Help Bites


  • Winner of the 2016 Presidential Election

    OK, I have a stupid small problem and I don't feel like it deserves its own thread. Maybe other people also have such issues. So I figured I'd start a "WTF Bites" style help thread.

    Anyway, I'm trying to do a stupid regex trick. This is a one-off, so I don't care how dirty or hacky it is - it's not going into a codebase anywhere. I just have a bunch of gross markup I am trying to clean en masse.

    Basically, I'm trying to do two things at once with this regex, either of which by itself is trivial. I need to:

    1. Match all the name="foo" in an HTML fragment. (OK to assume that all attributes are double-quoted.) /\bname="([^"]+)"/ See, I told you it was trivial.
    2. Remove all the hyphens in the names. /-/g

    Except I'm trying to do both of these tasks at once with a regex replace in my editor, and that's tricky. Basically, I want to do a find-and-replace within (restricted to) a regex find. To be clear, the whole match needs to be reinserted back into the document once the replacement is made.

    Of course, if my approach is back-assward and there's a much easier option, let me know that, too!

    Edit: Solved this more or less manually now, but still would like to know if this is possible, because it's not that uncommon of a task.



  • @error Which is the editor of choice? Most have a regex find and replace function


  • Winner of the 2016 Presidential Election

    @mrguyorama said in Help Bites:

    Which is the editor of choice?

    VS Code for the moment.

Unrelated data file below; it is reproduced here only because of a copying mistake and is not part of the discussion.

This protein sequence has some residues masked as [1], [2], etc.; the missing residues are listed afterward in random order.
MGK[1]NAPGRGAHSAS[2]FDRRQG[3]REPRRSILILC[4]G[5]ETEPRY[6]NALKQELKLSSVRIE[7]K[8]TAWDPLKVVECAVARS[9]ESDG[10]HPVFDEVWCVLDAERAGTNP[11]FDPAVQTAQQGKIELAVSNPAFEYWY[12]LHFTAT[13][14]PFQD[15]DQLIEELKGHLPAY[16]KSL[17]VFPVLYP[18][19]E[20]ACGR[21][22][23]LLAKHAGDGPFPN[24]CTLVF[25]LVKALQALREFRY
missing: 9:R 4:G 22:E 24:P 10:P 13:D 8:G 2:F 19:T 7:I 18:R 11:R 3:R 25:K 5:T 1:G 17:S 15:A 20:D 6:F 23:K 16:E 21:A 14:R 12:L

@mrguyorama said in Help Bites:

    Most have a regex find and replace function

    Yes, the stated problem is how do I handle a recursive regex find and replace?

    In other words, find and find and replace?



  • @error shit wait yeah, I'm way out of my regex depth. I'd make a simple script to do this instead


  • Winner of the 2016 Presidential Election

    @mrguyorama said in Help Bites:

    @error shit wait yeah, I'm way out of my regex depth. I'd make a simple script to do this instead

    It seems possible because I can

    1. Find all instances of the text I want to restrict scope to.
    2. Have multiple selections at once in VS Code.
    3. Restrict find and replace to current selection.

    So all I'm really lacking is a bridge from 1 to 2 (i.e., select everything I matched in step 1, so it can be scoped for step 3).

    Edit: no, actually, while 2 and 3 are true, they don't seem to work together. I should file a bug for that, actually.



  • @error open one of those other editors in the meantime. They probably have that feature working



  • @error said in Help Bites:

    /\bname="([^"]+)"/

    Starting to think outloud-- should be something like "([^"-]+)?" so it captures multiple groups of not-quote-not-dash inside two quotes.



  • @error said in Help Bites:

    Solved this more or less manually now,

    I've found this is sometimes the most efficient way...



  • grep -r | sed > file; find *.code -exec sed -f file {} +



  • At times like these, what you need is a worse editor.
    M-x replace-regexp RET name="\([^"]+\)" RET name="\,(replace-regexp-in-string "-" "" \1)" RET



  • You know that the string has to be name="[some string not containing "]", so why not replace (name="[^"-]*)- with $1?

    Keep running it until it doesn't replace anything.


  • Discourse touched me in a no-no place

    @error said in Help Bites:

    would like to know if this is possible

    Not in a single operation; it's just a little bit beyond what that can do. Needs either scoped replacements or external looping.


Log in to reply
 

Looks like your connection to What the Daily WTF? was lost, please wait while we try to reconnect.